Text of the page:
12 Nov If You Can’t Say Something Nice…
Donald Grey Barnhouse was pastor of Tenth Presbyterian Church in Philadelphia for 33 years until his death in 1960. He had a vivid metaphor for describing how the Ten Commandments work:
“The law of God is like a mirror. Now the purpose of a mirror is to reveal to you that your face is dirty, but the purpose of the mirror is not to wash your face. When you look in a mirror and find that your face is dirty, you do not then reach to take the mirror off the wall and attempt to rub it on your face as a cleansing agent. The purpose of the mirror is to drive you to the water.”
Well said, Dr. Barnhouse. The Ten Commandments are a gift, a grace precisely because they show us our need for God. They drive us to the loving, grace-filled arms of Christ because we are constantly “dirtied” by our inability to keep these laws on our own. That is never more apparent than when it comes to commandment #9: “Don’t bear false witness against your neighbor.”
The immediate context for this statute was a courtroom. In the justice system of Moses’ day people who were charged with a crime had little protection. There was no forensic evidence, of course, so almost everything depended on the witness. Often it came down to one person’s word against another’s, and since many crimes were treated as capital offenses, the defendant’s very life was at stake. The words of a false witness could be fatal.
But, the reach of the ninth commandment goes beyond the courtroom and the letter of the law. The underlying principle is that we are to avoid every form of falsehood and instead we are to speak the truth in love. Humans have practically made an art-form of lying. It takes a robust vocabulary just to capture it all: a falsehood can be described as an invention, an equivocation, a falsification, a fabrication or a prevarication. There are big lies, whoppers and grand deceptions. There are the “little” lies: the half-truths, the flatteries, and the fibs. We mislead, misquote and misinterpret. We twist peoples’ words, taking things out of context. We overstate our own accomplishments while exaggerating others’ failings. We say something that is technically true, but omit some detail or other with the intent to deceive. And, then there’s gossip which trades in hearsay, rumor and innuendo and is notoriously full of unreliable and misinformation.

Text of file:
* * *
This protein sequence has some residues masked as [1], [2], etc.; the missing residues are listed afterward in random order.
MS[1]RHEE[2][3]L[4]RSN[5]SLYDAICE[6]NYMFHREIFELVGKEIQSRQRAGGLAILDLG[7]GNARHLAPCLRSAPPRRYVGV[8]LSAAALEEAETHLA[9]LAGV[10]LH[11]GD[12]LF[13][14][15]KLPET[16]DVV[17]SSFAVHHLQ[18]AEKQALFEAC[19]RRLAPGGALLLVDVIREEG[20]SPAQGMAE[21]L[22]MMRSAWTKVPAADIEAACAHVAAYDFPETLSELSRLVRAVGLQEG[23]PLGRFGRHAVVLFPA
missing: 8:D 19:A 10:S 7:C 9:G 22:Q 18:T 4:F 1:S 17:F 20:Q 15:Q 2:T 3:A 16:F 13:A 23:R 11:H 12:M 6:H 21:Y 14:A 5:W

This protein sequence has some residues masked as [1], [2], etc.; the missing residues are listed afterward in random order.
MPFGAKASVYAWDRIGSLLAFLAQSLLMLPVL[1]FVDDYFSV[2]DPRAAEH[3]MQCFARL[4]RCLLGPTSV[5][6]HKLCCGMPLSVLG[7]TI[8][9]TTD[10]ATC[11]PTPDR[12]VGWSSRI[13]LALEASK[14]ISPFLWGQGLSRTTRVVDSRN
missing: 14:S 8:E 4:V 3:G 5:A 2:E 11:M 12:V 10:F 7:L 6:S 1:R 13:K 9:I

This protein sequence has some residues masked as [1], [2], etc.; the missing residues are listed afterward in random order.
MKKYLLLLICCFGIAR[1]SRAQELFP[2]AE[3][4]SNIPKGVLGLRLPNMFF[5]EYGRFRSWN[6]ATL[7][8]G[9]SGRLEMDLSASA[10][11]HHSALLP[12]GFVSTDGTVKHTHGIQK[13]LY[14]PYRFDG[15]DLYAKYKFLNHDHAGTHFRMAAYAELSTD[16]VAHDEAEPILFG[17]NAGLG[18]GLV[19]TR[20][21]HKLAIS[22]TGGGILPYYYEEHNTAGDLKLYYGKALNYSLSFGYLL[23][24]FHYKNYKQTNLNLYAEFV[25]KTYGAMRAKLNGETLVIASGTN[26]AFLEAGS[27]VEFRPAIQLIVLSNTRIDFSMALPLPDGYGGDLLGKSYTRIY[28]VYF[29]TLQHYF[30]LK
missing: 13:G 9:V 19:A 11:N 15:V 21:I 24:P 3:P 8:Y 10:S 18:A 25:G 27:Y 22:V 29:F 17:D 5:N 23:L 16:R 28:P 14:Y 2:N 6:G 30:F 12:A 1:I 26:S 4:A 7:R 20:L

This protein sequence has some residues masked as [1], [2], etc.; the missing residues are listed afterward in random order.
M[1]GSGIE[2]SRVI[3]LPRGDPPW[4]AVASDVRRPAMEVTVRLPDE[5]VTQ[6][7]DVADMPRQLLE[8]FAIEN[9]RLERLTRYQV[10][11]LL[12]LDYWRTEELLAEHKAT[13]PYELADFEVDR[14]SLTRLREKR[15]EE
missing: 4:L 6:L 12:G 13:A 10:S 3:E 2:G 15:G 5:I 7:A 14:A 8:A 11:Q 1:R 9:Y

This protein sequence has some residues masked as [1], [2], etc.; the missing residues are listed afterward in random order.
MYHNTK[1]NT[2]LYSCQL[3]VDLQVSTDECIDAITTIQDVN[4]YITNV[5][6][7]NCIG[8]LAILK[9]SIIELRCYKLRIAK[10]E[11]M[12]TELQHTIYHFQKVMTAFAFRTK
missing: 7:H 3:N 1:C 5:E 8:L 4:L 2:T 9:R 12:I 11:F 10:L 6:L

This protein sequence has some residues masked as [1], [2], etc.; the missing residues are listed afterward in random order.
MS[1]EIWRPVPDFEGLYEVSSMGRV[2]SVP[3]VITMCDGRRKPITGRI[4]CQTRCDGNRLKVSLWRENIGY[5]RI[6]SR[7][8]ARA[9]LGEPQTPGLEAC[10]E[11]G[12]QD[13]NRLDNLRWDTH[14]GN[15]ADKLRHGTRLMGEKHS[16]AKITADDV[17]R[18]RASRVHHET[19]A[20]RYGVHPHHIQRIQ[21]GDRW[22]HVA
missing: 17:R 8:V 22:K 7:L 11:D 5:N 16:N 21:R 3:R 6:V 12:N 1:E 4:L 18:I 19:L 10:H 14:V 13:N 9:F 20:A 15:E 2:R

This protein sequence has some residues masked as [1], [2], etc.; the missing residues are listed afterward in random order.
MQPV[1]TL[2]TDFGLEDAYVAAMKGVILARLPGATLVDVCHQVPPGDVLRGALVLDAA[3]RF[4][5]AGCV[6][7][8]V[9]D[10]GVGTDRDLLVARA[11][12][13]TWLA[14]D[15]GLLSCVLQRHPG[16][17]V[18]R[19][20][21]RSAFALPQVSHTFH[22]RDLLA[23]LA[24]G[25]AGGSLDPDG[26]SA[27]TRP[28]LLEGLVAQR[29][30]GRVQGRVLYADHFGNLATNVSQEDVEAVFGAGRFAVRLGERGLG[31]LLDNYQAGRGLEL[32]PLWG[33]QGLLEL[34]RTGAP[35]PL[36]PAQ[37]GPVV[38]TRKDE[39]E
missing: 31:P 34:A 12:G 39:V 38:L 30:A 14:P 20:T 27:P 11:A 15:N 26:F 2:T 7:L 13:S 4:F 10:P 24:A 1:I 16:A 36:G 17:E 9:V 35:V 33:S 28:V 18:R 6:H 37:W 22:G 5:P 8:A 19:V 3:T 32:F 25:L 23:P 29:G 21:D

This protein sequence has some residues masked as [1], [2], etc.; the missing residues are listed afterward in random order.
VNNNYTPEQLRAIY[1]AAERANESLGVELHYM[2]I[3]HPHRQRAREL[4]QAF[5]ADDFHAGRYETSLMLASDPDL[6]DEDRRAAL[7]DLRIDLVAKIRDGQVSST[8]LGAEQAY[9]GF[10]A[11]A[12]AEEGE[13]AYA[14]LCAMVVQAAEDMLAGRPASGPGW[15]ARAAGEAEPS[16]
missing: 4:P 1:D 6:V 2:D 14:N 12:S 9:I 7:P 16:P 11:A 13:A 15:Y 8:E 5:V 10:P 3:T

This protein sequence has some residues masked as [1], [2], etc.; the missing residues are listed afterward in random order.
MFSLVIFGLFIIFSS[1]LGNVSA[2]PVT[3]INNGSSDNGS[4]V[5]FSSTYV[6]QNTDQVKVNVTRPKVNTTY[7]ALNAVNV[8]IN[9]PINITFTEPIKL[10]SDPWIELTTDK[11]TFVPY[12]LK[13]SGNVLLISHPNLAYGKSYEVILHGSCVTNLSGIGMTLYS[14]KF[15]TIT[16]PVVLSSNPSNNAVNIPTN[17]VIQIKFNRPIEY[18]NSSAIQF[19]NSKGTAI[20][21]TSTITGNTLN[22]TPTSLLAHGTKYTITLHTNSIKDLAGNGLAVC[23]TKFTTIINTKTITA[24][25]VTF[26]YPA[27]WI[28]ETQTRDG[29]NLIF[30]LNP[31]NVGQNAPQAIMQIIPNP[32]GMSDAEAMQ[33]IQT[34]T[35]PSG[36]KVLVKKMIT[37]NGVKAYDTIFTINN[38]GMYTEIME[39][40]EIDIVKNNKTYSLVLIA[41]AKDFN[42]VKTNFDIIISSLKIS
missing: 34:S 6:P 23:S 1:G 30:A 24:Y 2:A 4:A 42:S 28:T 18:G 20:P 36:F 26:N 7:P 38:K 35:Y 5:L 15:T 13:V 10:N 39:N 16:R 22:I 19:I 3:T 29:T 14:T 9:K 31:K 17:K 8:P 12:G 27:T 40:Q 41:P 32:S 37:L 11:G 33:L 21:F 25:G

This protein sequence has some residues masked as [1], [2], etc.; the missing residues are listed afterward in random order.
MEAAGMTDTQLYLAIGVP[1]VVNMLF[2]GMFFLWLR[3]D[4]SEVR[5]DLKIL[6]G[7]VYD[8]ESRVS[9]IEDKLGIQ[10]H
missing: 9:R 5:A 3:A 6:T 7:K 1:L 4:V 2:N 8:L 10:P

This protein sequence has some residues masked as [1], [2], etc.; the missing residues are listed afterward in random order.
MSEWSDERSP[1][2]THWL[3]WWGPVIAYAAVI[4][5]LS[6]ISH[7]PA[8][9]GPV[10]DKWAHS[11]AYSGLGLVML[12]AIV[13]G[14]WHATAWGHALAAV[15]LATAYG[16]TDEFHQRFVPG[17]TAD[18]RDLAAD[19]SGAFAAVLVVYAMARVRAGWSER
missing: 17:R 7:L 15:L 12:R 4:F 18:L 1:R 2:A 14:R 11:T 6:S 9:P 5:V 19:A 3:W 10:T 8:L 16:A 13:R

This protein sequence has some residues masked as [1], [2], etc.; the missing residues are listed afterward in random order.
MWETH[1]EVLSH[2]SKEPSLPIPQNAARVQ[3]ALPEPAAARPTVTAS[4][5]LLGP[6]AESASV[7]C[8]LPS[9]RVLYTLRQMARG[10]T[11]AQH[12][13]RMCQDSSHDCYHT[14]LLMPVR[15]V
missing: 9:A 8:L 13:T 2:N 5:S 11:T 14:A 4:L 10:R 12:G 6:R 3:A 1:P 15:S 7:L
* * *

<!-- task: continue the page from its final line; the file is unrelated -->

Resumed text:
The apostle James nailed it on the head when he said, “A word out of your mouth may seem of no account, but it can accomplish nearly anything—or destroy it! It only takes a spark, remember, to set off a forest fire. A careless or wrongly placed word out of your mouth can do that. By our speech we can ruin the world, turn harmony to chaos, throw mud on a reputation, send the whole world up in smoke and go up in smoke with it…..This is scary: You can tame a tiger, but you can’t tame a tongue.” (James 3:5-7 from The Message)
Here are four questions to ask ourselves before we speak:
- Is what I’m about to say true?
- Does it really need to be said to this person in this conversation?
- Would I say it and say it this way if the person I’m talking about were here to listen?
- Would I want someone speaking this way about me?
If our words fail these simple tests, they are words that are better left unsaid. Or, as my mother would say, “If you can’t say something nice, don’t say anything at all.” Thanks, Mom.
Yours for the Kingdom,